President Obama's advisors are telling potential donors that he is in a weaker position heading into the 2012 election than he was in 2008 and are detailing potential vulnerabilities of likely opponents, according to people who have seen their presentation.

The donor meetings and the recent hiring of several senior campaign staff members are among the early moves Obama aides have made before the official launch of the president's re-election effort, which Democratic officials say will come shortly after April 1.

The centerpiece of their pitch to donors is a 10-page slide show, which features the slogan "Change that Matters" and offers an early glimpse into the thinking of the president's re-election team. Jim Messina, a former White House official who will become Mr. Obama's campaign manager next month, has been presenting the "strategy briefing'' around the country in recent weeks.

Mr. Messina made several stops in South Florida last week to reconnect with 2008 donors, particularly those who supported Hillary Clinton when she was a rival to Mr. Obama for the Democratic nomination. The president's political aides, people at the meetings said, are trying to establish stronger ties to some of these donors as they navigate what may be a difficult fund-raising environment.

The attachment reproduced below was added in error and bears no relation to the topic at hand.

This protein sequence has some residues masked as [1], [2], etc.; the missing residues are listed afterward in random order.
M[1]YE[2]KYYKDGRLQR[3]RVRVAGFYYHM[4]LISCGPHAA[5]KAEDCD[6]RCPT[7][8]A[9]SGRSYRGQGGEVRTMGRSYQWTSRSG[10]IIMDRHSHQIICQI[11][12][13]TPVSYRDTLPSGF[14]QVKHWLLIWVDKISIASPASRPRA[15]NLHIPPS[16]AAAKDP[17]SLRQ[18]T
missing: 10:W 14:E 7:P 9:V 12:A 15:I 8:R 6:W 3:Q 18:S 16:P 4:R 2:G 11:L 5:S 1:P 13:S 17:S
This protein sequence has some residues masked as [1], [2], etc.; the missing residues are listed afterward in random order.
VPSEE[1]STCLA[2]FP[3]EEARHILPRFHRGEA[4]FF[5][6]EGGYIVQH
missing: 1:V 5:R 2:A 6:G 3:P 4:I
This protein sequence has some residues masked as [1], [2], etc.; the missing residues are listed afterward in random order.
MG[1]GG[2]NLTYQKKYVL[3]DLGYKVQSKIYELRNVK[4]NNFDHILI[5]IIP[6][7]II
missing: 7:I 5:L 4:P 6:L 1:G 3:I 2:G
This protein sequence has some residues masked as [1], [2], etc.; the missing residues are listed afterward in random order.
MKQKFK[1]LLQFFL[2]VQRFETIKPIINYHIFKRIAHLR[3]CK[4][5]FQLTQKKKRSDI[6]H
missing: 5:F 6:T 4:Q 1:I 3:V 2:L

Part of Mr. Messina's presentation is to caution donors that while Mr. Obama has recovered after the trouncing his party took in the 2010 elections and is well-positioned for 2012, he will face a tough re-election fight that will require substantial donor support, according to people familiar with the presentation.

The slide show cites Michigan and Pennsylvania as places where Mr. Obama's standing has dropped since 2008 while GOP support has gone up. Using bureaucratic short hand for President of the United States, the slides warn: "POTUS maintains clear but narrowed support" and note there is "significant work to do to increase support among key demographics."

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